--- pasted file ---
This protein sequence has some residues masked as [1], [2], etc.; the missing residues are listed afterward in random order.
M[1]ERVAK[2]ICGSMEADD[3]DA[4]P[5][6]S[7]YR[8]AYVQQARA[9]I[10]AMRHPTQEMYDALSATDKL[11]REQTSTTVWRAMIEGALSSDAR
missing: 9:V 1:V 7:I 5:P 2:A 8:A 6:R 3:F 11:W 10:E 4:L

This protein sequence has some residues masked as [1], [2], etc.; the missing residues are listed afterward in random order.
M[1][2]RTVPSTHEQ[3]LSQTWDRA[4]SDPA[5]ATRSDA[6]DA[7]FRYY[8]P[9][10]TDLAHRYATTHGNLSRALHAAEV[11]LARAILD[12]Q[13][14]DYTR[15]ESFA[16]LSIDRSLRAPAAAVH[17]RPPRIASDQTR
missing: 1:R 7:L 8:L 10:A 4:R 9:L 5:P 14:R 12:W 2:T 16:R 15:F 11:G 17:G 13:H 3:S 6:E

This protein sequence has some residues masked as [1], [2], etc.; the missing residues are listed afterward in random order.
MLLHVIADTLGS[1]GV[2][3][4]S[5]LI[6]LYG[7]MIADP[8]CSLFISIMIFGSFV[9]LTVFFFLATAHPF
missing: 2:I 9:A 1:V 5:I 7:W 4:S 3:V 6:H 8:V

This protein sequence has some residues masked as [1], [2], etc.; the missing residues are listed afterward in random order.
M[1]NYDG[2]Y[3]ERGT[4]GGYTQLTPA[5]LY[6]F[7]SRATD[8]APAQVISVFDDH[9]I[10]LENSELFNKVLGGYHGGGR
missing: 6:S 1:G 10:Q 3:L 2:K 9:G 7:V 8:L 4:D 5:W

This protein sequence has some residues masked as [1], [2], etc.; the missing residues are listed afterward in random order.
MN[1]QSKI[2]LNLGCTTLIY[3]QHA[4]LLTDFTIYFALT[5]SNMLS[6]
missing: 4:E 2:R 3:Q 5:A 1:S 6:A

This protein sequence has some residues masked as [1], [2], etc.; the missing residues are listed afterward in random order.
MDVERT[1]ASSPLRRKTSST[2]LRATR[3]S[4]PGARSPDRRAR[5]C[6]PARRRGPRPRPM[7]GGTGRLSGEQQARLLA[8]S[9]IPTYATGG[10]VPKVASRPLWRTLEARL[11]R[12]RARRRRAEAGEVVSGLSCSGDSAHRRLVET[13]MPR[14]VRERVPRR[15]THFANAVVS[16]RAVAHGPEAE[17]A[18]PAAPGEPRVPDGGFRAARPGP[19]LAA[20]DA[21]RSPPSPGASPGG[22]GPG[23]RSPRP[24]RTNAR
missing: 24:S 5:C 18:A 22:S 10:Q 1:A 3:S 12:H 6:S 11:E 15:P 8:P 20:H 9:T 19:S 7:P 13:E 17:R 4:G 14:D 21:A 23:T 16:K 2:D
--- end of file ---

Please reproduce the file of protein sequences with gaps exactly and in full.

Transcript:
This protein sequence has some residues masked as [1], [2], etc.; the missing residues are listed afterward in random order.
M[1]ERVAK[2]ICGSMEADD[3]DA[4]P[5][6]S[7]YR[8]AYVQQARA[9]I[10]AMRHPTQEMYDALSATDKL[11]REQTSTTVWRAMIEGALSSDAR
missing: 9:V 1:V 7:I 5:P 2:A 8:A 6:R 3:F 11:W 10:E 4:L

This protein sequence has some residues masked as [1], [2], etc.; the missing residues are listed afterward in random order.
M[1][2]RTVPSTHEQ[3]LSQTWDRA[4]SDPA[5]ATRSDA[6]DA[7]FRYY[8]P[9][10]TDLAHRYATTHGNLSRALHAAEV[11]LARAILD[12]Q[13][14]DYTR[15]ESFA[16]LSIDRSLRAPAAAVH[17]RPPRIASDQTR
missing: 1:R 7:L 8:L 10:A 4:R 9:L 5:P 14:R 12:W 2:T 16:R 15:F 11:G 17:G 13:H 3:S 6:E

This protein sequence has some residues masked as [1], [2], etc.; the missing residues are listed afterward in random order.
MLLHVIADTLGS[1]GV[2][3][4]S[5]LI[6]LYG[7]MIADP[8]CSLFISIMIFGSFV[9]LTVFFFLATAHPF
missing: 2:I 9:A 1:V 5:I 7:W 4:S 3:V 6:H 8:V

This protein sequence has some residues masked as [1], [2], etc.; the missing residues are listed afterward in random order.
M[1]NYDG[2]Y[3]ERGT[4]GGYTQLTPA[5]LY[6]F[7]SRATD[8]APAQVISVFDDH[9]I[10]LENSELFNKVLGGYHGGGR
missing: 6:S 1:G 10:Q 3:L 2:K 9:G 7:V 8:L 4:D 5:W

This protein sequence has some residues masked as [1], [2], etc.; the missing residues are listed afterward in random order.
MN[1]QSKI[2]LNLGCTTLIY[3]QHA[4]LLTDFTIYFALT[5]SNMLS[6]
missing: 4:E 2:R 3:Q 5:A 1:S 6:A

This protein sequence has some residues masked as [1], [2], etc.; the missing residues are listed afterward in random order.
MDVERT[1]ASSPLRRKTSST[2]LRATR[3]S[4]PGARSPDRRAR[5]C[6]PARRRGPRPRPM[7]GGTGRLSGEQQARLLA[8]S[9]IPTYATGG[10]VPKVASRPLWRTLEARL[11]R[12]RARRRRAEAGEVVSGLSCSGDSAHRRLVET[13]MPR[14]VRERVPRR[15]THFANAVVS[16]RAVAHGPEAE[17]A[18]PAAPGEPRVPDGGFRAARPGP[19]LAA[20]DA[21]RSPPSPGASPGG[22]GPG[23]RSPRP[24]RTNAR
missing: 24:S 5:C 18:A 22:S 10:Q 1:A 3:S 12:H 6:S 11:E 15:P 8:P 20:H 9:T 19:S 7:P 13:E 17:R 4:G 14:D 21:A 23:T 16:K 2:D